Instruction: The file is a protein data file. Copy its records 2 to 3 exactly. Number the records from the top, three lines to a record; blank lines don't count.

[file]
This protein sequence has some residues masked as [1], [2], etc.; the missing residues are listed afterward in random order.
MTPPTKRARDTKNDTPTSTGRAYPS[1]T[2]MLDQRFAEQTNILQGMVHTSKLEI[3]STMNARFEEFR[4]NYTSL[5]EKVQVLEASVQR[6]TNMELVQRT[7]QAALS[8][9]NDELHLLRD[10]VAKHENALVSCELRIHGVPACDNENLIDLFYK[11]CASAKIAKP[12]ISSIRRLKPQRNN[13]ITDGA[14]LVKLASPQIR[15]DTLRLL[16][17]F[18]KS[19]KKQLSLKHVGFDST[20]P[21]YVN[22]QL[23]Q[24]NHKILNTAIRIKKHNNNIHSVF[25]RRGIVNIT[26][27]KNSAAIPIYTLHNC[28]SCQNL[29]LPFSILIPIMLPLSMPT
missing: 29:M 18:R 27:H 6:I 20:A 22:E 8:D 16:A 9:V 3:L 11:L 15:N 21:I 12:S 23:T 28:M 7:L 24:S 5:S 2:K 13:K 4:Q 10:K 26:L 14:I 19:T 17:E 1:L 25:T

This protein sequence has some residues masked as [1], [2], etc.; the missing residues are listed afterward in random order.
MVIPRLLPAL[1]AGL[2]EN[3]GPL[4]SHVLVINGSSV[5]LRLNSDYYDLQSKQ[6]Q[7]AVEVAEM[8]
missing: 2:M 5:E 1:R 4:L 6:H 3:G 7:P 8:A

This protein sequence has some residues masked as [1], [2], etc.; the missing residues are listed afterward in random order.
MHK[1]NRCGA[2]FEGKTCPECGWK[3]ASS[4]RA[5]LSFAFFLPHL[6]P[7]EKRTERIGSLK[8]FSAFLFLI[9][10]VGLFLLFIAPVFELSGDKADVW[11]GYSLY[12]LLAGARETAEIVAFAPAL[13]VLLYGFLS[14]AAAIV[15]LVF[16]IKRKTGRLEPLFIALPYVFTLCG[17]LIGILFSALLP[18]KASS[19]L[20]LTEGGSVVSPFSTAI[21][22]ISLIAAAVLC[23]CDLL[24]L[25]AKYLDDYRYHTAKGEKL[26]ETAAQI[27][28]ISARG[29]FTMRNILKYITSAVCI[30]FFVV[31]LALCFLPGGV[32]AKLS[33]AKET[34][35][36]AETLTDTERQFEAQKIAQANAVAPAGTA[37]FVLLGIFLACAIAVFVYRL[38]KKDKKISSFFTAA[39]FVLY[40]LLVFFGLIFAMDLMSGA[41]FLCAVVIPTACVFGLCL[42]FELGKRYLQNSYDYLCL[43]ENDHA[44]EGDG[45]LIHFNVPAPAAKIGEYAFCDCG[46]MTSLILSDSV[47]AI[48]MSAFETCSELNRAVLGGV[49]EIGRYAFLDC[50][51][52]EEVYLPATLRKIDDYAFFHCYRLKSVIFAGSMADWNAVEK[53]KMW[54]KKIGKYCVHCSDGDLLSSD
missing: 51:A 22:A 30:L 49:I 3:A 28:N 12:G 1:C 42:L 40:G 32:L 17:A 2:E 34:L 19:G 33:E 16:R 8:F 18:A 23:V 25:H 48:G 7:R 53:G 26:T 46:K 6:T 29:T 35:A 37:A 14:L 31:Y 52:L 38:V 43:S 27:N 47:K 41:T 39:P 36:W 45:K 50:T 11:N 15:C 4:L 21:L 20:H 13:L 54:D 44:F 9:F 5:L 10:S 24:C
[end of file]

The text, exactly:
This protein sequence has some residues masked as [1], [2], etc.; the missing residues are listed afterward in random order.
MVIPRLLPAL[1]AGL[2]EN[3]GPL[4]SHVLVINGSSV[5]LRLNSDYYDLQSKQ[6]Q[7]AVEVAEM[8]
missing: 2:M 5:E 1:R 4:L 6:H 3:G 7:P 8:A

This protein sequence has some residues masked as [1], [2], etc.; the missing residues are listed afterward in random order.
MHK[1]NRCGA[2]FEGKTCPECGWK[3]ASS[4]RA[5]LSFAFFLPHL[6]P[7]EKRTERIGSLK[8]FSAFLFLI[9][10]VGLFLLFIAPVFELSGDKADVW[11]GYSLY[12]LLAGARETAEIVAFAPAL[13]VLLYGFLS[14]AAAIV[15]LVF[16]IKRKTGRLEPLFIALPYVFTLCG[17]LIGILFSALLP[18]KASS[19]L[20]LTEGGSVVSPFSTAI[21][22]ISLIAAAVLC[23]CDLL[24]L[25]AKYLDDYRYHTAKGEKL[26]ETAAQI[27][28]ISARG[29]FTMRNILKYITSAVCI[30]FFVV[31]LALCFLPGGV[32]AKLS[33]AKET[34][35][36]AETLTDTERQFEAQKIAQANAVAPAGTA[37]FVLLGIFLACAIAVFVYRL[38]KKDKKISSFFTAA[39]FVLY[40]LLVFFGLIFAMDLMSGA[41]FLCAVVIPTACVFGLCL[42]FELGKRYLQNSYDYLCL[43]ENDHA[44]EGDG[45]LIHFNVPAPAAKIGEYAFCDCG[46]MTSLILSDSV[47]AI[48]MSAFETCSELNRAVLGGV[49]EIGRYAFLDC[50][51][52]EEVYLPATLRKIDDYAFFHCYRLKSVIFAGSMADWNAVEK[53]KMW[54]KKIGKYCVHCSDGDLLSSD
missing: 51:A 22:A 30:L 49:I 3:A 28:N 12:G 1:C 42:L 40:G 32:L 17:A 2:E 34:L 19:G 33:E 16:R 8:F 18:A 23:V 25:H 48:G 7:R 53:G 26:T 46:K 6:T 29:T 35:A 37:A 14:L 31:Y 52:L 38:V 43:S 27:N 47:K 41:T 39:P 36:W 45:K 50:T 11:N 15:C 4:L 21:L 20:H 13:L 54:D 44:F 9:F 5:L 10:S 24:C